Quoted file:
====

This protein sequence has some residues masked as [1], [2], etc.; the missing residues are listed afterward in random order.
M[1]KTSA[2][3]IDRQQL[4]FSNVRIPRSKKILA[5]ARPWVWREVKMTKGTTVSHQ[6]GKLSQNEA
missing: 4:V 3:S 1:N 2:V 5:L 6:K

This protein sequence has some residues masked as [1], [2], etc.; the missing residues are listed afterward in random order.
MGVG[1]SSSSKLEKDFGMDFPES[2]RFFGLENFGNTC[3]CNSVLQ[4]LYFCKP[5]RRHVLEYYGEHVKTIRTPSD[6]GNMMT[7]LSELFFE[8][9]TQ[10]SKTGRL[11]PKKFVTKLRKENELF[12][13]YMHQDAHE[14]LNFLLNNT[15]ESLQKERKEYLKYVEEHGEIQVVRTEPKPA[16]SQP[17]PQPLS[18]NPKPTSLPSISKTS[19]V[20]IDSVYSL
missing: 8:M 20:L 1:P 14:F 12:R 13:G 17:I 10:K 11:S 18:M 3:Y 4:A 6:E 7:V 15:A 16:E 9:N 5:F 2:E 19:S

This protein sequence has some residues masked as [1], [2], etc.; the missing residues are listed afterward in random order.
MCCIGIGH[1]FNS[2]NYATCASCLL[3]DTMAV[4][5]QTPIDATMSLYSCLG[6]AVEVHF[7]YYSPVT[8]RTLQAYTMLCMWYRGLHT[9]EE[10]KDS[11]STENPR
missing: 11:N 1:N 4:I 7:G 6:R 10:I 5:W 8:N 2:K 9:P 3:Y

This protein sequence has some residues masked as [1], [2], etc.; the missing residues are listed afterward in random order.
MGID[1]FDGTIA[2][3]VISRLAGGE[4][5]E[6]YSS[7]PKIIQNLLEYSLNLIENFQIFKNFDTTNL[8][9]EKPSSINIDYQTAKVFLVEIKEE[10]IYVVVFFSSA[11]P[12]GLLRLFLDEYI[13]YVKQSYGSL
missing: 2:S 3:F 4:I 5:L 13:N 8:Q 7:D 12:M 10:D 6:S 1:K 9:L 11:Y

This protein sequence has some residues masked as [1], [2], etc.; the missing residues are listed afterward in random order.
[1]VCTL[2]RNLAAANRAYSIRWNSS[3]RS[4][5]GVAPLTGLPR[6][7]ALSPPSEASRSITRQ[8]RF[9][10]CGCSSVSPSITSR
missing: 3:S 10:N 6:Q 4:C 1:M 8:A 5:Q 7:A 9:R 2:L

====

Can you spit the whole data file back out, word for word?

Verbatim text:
This protein sequence has some residues masked as [1], [2], etc.; the missing residues are listed afterward in random order.
M[1]KTSA[2][3]IDRQQL[4]FSNVRIPRSKKILA[5]ARPWVWREVKMTKGTTVSHQ[6]GKLSQNEA
missing: 4:V 3:S 1:N 2:V 5:L 6:K

This protein sequence has some residues masked as [1], [2], etc.; the missing residues are listed afterward in random order.
MGVG[1]SSSSKLEKDFGMDFPES[2]RFFGLENFGNTC[3]CNSVLQ[4]LYFCKP[5]RRHVLEYYGEHVKTIRTPSD[6]GNMMT[7]LSELFFE[8][9]TQ[10]SKTGRL[11]PKKFVTKLRKENELF[12][13]YMHQDAHE[14]LNFLLNNT[15]ESLQKERKEYLKYVEEHGEIQVVRTEPKPA[16]SQP[17]PQPLS[18]NPKPTSLPSISKTS[19]V[20]IDSVYSL
missing: 8:M 20:L 1:P 14:F 12:R 13:G 17:I 10:K 11:S 18:M 3:Y 4:A 6:E 7:V 15:A 16:E 9:N 5:F 2:E 19:S

This protein sequence has some residues masked as [1], [2], etc.; the missing residues are listed afterward in random order.
MCCIGIGH[1]FNS[2]NYATCASCLL[3]DTMAV[4][5]QTPIDATMSLYSCLG[6]AVEVHF[7]YYSPVT[8]RTLQAYTMLCMWYRGLHT[9]EE[10]KDS[11]STENPR
missing: 11:N 1:N 4:I 7:G 6:R 10:I 5:W 8:N 2:K 9:P 3:Y

This protein sequence has some residues masked as [1], [2], etc.; the missing residues are listed afterward in random order.
MGID[1]FDGTIA[2][3]VISRLAGGE[4][5]E[6]YSS[7]PKIIQNLLEYSLNLIENFQIFKNFDTTNL[8][9]EKPSSINIDYQTAKVFLVEIKEE[10]IYVVVFFSSA[11]P[12]GLLRLFLDEYI[13]YVKQSYGSL
missing: 2:S 3:F 4:I 5:L 13:N 8:Q 7:D 12:M 10:D 6:S 1:K 9:L 11:Y

This protein sequence has some residues masked as [1], [2], etc.; the missing residues are listed afterward in random order.
[1]VCTL[2]RNLAAANRAYSIRWNSS[3]RS[4][5]GVAPLTGLPR[6][7]ALSPPSEASRSITRQ[8]RF[9][10]CGCSSVSPSITSR
missing: 3:S 10:N 6:Q 4:C 1:M 8:A 5:Q 7:A 9:R 2:L